Raising Goslings in a Danger Zone

Watch a video of The Goslings Here

The Anderson and Townsend women in my family traditionally kept geese. One of my favorite memories from childhood was going to my Aunt Bess’s house and seeing the goslings out in the little run and pen she kept for her laying geese. They were just plain grey geese and they were tame enough that I could pet the babies. My last trip to see my grandmother shortly before her death in 2008 also involved geese. She had moved to a house that had a shared pond and a few geese. It was then that she taught me how to handle and tame geese. I asked lots of question about them. It was the last piece of farming and traditional skills she left to me. So, when I was given a mean old gander and two hens as a farm warming present in 2014 by my neighbor I was elated.

Draughlin (means Dragon Lord) was NOT a nice gentleman when we first met. He bit, flogged, hissed, chased, and generally was just MEAN. It took time, corn, and determination to gentle him. But, now he will actually go after ANYTHING he thinks will hurt me. He also adorably will tug my skirt or pants leg to ask for grain, or just to have the spot where he can’t groom scratched. We are friends.

Draggy (his nick name) is unusual for a gander. He LOVES his babies. He ends up rearing the majority of our goslings each year along with me. His son Nancy is also an excellent father as was his boy Drago. They both raised out ducks. While Draggy and sons awesome hands on dads, their wives are challenged in the motherhood department. I have four devoted broody geese. They will hatch out up to forty young over the season if they can. However, with the exception of Thyme and Big Momma they abandon them around a week old. Every single one of my parent geese take the goslings on day one to the creek and loose them all. ALL. Therefore, I’m left with artificially rearing goslings with the help of The Dragon Lord.

Young geese need a way to remain warm, but not too warm. I’ve noticed my new hatchlings like it about eighty five to ninety degrees Fahrenheit. As they get bigger they tolerate cooler temperatures. Even when it dipped into the low fifties after Cristobal last week the six week old birds were quite comfortable in their stall with their dad.

I allowed Big Momma to stay with them the first three weeks, but after thirty two days of sitting and three weeks of brooding she was too thin to continue staying in the pen with them. Draggy had already insisted in moving in as soon as he heard cheeping. It was quite cute to steal a glance at him happily sitting with babies tucked up under his feathers, on his back peaking out. Big Momma continued to sleep with them at night for another two weeks and then turned all parenting over to her husband.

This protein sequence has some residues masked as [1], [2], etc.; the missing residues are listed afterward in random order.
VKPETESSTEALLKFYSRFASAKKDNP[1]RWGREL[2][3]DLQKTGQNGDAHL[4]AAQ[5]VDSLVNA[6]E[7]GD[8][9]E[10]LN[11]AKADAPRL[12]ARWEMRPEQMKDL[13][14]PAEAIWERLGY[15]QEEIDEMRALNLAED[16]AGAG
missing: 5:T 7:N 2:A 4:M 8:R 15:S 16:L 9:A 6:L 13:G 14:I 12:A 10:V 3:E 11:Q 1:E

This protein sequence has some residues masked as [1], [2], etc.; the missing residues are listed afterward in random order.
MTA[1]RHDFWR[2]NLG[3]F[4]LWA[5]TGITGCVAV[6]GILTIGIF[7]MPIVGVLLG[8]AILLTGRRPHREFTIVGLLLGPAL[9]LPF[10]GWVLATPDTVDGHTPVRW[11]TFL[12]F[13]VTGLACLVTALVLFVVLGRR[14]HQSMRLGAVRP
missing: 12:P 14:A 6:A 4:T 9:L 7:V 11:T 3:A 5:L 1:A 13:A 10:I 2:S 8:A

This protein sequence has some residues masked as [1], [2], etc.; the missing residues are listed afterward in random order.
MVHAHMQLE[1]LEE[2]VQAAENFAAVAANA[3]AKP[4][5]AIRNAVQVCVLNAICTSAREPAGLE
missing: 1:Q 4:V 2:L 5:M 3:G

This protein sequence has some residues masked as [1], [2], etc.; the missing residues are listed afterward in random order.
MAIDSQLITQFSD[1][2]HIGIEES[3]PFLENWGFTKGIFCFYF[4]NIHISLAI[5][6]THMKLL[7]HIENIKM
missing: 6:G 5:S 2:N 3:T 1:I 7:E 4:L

I typically kick Draughlin out during meal times. He is a grown gander and can easily feed himself. Since all my adult geese insist on taking their babies to the big creek and loosing them, the have to stay in the stalls until they are big enough to move into the large open air coop or join the adults at the creek.

Geese are grass grazers for the most part. They will consume other foods if hungry, but they like their greens. Therefore, I pick several large trays of green stuffs daily for my goslings to keep them healthy and full. They enjoy lettuce, spinach, chickweed, dandelions and chicory, chard, beet greens, and soft grasses. Smart weed is also a favorite among my gaggle. This makes up the bulk of their diet. The bigger they get the more they eat. By the time goslings are feathered out they are eating the same amount as one sheep for every ten birds. This means I’m out grazing with the sheep several times a day.

In addition to the greens and grass I give them regular old sweet feed from TSC that is appropriate for horses, sheep, goats, and cattle. Flock starter is also a good choice for geese. However, UNDER NO CIRCUMSTANCES can geese have medicated chick or chicken feed. This will kill them. They many all be birds, but water fowl have an entirely different biochemistry than ground poultry. I usually feed them a quart of starter morning and night.

Being geese, goslings drink allot of water. They actually need water to digest and swallow their food. Unlike chickens they don’t have saliva. this makes them very messy eaters and makes their poo messy and smelly. I fill their water morning and evening. If it’s particularly hot out I usually fill it at lunch time as well. That’s nine gallons of water a day for eight young geese.

Raising geese out at the other farm was MUCH easier. We had a small stream with a gently sloping path down to the swimming hole that was only four feet deep and very still. When there I simply allowed the goslings to roam with the geese after four weeks because the ganders would take care of them. It was easy. The way I have to manage my geese currently is very labor intensive. I hope to eventually have a dedicated hut and grazing area blocked off from the creek to keep our growing goslings in much like my aunt Bess did.

Until that dream is attainable I’ll let Draggy have a few babies every few years. He’s about as happy as any Dragon Lord could be when he has his very miniature gaggle to raise.

Until next time,

Craft no harm,

Moriah, Drauglin, and the flock